Public Morality In Hawthorne's Young Goodman Brown

880 Words4 Pages
Young Goodman Brown
People never think about their own faith until they see someone else’s being tested and they only think about their faith at that moment to ensure that theirs is stronger. However, what people fail to understand is that faith is between God and one’s self, it is not something that society needs to accept. In Nathaniel Hawthorne’s short story, “Young Goodman Brown”, the readers are exposed to mystery, suspense, and fear. The author uses the techniques of imagery and symbolism to employ to the readers the idea of public morality, in which the appearance of one’s faith to other people is more important than how their faith really is. The idea that when someone copies the beliefs of people around him, that weakens one’s own faith. Throughout the short story, the readers come across several symbols, his wife, Faith, and the woods, that portray that idea. In addition, the author also uses imagery to vividly deliver the idea of public morality to the readers.
In the short story, Young Goodman Brown’s wife, Faith, is a symbol that the author uses to deliver his idea. Faith is a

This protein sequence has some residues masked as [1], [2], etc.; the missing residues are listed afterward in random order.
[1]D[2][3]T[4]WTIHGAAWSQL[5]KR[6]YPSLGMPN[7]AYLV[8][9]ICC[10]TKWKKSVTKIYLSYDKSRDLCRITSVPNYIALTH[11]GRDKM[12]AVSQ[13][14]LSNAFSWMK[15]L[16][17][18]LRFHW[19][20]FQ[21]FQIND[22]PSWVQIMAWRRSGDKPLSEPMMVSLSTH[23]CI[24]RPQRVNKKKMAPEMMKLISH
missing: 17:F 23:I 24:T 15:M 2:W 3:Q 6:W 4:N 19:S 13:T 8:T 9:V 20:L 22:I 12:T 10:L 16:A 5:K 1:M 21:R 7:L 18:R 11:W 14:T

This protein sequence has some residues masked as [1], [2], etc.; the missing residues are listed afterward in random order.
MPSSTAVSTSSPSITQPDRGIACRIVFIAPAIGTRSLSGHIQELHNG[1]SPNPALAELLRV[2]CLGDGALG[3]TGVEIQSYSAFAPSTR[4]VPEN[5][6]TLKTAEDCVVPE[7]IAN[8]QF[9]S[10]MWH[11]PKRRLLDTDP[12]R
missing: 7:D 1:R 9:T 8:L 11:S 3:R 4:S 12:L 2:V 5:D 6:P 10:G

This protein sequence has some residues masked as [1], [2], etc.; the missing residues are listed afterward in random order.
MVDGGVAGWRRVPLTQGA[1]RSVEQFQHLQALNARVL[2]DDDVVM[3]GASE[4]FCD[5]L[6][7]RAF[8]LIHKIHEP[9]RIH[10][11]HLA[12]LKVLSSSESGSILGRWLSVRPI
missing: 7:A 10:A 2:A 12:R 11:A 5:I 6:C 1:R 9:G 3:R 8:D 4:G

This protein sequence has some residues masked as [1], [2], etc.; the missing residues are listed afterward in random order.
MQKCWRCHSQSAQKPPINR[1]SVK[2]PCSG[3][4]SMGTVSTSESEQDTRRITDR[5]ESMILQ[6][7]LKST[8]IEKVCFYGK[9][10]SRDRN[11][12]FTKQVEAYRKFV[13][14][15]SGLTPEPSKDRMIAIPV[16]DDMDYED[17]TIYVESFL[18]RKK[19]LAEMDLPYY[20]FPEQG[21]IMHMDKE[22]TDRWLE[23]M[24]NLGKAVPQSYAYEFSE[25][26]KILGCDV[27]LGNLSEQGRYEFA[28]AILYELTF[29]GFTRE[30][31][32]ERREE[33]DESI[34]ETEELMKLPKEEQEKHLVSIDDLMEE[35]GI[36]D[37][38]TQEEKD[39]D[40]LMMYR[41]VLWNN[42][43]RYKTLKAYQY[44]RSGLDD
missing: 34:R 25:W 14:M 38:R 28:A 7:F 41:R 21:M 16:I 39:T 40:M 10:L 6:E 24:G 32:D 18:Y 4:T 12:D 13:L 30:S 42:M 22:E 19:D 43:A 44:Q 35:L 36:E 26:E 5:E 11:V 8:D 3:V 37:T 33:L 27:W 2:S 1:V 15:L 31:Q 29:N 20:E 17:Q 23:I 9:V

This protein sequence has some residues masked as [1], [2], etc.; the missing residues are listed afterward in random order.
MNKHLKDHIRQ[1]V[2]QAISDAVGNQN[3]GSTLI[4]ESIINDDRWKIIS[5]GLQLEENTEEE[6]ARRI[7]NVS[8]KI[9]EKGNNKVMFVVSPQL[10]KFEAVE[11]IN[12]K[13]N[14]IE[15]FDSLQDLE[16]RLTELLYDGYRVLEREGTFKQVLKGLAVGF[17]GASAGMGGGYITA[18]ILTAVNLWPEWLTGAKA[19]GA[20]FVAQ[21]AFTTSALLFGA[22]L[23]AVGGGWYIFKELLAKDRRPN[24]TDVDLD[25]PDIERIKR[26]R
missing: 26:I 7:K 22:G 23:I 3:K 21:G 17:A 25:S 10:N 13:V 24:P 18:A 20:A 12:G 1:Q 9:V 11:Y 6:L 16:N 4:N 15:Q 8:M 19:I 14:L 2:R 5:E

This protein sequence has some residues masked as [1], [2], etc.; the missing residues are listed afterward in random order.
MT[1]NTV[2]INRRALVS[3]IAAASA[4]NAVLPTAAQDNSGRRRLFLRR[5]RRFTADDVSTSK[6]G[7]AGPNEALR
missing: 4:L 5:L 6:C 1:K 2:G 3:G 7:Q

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Young Goodman Brown meets with the devil in the forest and the woods. The woods represent Young Goodman Brown’s own fear, suspicion and dark feelings that he does not want anyone to acknowledge. The forests and the woods are always secluded form the world. They are always quiet and empty from people. Since Young Goodman Brown chose to meet with the devil in a place that is secluded from the rest of the world, shows how he does not want other people to find out about his shameful and secret meeting. Nevertheless, when Young Goodman Brown sees Goody Cloyse, the minister and others in the forest with the devil, he stops minding it as much, he becomes more comfortable. Which ties up to the idea of caring more about other people’s thoughts of his faith than how his faith really
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